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Music on the edge

Barely out of college, the Calder Quartet players have dedicated themselves to an intimate art form that's both artistically and financially challenging: chamber music. It's a bit like marriage, a bit like struggling in rock 'n' roll.

January 04, 2004|Scott Timberg | Times Staff Writer

All music careers are risky. Becoming a chamber musician is riskier still. Instead of collecting a regular paycheck and following a conductor, a member of a chamber group enters a complicated partnership that promises musical freedom and the chance for a strong voice, but few other guarantees. The audience may be more dedicated, in thrall to a repertoire of unmatched intimacy, but it's definitely smaller.

Yet at an age -- their early 20s -- when many of their recent USC classmates are aiming for life in a symphony orchestra, and some of their generational peers are forming rock bands, Ben Jacobson, Andrew Bulbrook, Jonathan Moerschel and Eric Byers are beginning to taste success doing something curiously in between.

Two violinists, a violist and a cellist, together they make up the Calder Quartet. Their lives entail not only playing difficult music requiring extraordinary discipline but also some of the same creative tension and frequent travel (if not the groupies and trashed hotel rooms) as life in a rock group.

Second violinist Bulbrook, 23, who holds an economics degree and often speaks in financial similes, compares the Calder to a small business. "I've heard orchestral playing likened to corporate life," he says, "versus chamber music, which is more entrepreneurial."

The challenges go beyond the economic. Peter Marsh, the USC music professor who first put the four together, says the most difficult trick for chamber musicians can be putting up with one another. "Some people say it has all of the disadvantages -- and none of the advantages -- of marriage."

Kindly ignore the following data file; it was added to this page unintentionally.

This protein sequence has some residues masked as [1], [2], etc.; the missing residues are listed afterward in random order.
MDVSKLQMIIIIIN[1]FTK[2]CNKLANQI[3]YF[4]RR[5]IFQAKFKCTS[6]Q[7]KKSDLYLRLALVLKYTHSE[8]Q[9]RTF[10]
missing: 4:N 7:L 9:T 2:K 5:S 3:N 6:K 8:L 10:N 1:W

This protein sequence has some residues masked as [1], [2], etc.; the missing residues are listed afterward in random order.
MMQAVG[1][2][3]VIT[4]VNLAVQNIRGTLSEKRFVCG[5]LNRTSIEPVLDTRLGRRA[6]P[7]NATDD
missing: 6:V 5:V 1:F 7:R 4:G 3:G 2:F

To fans, chamber music has an intensity and human scale that orchestral music can't touch. In this view, it represents a composer's finest work: The small number of voices results in more purposeful expression than an 80-piece symphony. And the proximity of audience to performer means the musical push-pull, the tension and release, of the players acquires an almost physical force.

Jacobson, 23, is one of these true believers. "The repertoire is unparalleled," says the elfin first violinist, who loves Beethoven's knotty late quartets and Janacek's folksy small pieces. "There's nothing like it in other genres of music."

"It's also music that goes out on a limb," says Bulbrook. "Did Beethoven write anything more out of sight than the 'Grosse Fugue'?"

Despite their strange calling, the Calders -- whose choice of mobile artist Alexander Calder as namesake hints at their playfulness -- come across as fairly ordinary guys. They're all into pop or rap music; Byers, 23, the soft-spoken cellist, once played drums in a reggae band and took a semester off from USC's Thornton School of Music to live in a van and rock-climb with a friend.

They see the jocks and rock fans they went to school with as their natural audience. They joke about finding a signature as good as that of the band Guided by Voices, whose lead singer guzzles beers onstage in a parody of rock-star excess.

Whatever lies ahead, the year just ended brought the group to a turning point. Last spring, all four graduated from USC. In the summer, they began a two-year residency at L.A.'s Colburn School of Performing Arts, the institution's first, which offers them financial stability. In the fall, they made their New York debut, and now they have signed with a manager.

At the same time, their progress was shadowed by the illness of violist Moerschel's wife. In September, she succumbed to the cancer she had battled for several years.

So far, the Calders say, all this has made them a stronger unit.

But because chamber musicians' rapport, and their understanding of any given piece, tend to deepen with time, the life of such a group is a kind of endurance test. The longer and deeper the commitment, typically, the more sublime the music they can make.

"I've had sociologists just fascinated," says Marsh. "How can it possibly work?"


It's the day after a concert at Colburn's Zipper Hall, and the Calders are in unusually relaxed moods. They're in Bulbrook's apartment, across the street from Colburn. Apart from an almost alarming cleanliness, it's a typical post-college pad: nothing on the walls, one plant, velvet Elvis, big TV, simple blond wood furniture that could have come from IKEA.

Bulbrook is making coffee for his bandmates, though he's clearly had enough himself. "The day after a concert, I'm so excited that I can drink coffee again that I go nuts," says the thoroughly wired violinist, who worries that his bow will shake on held notes if he tanks up before a performance.

This day they're discussing their new manager and considering which quartets to learn next.

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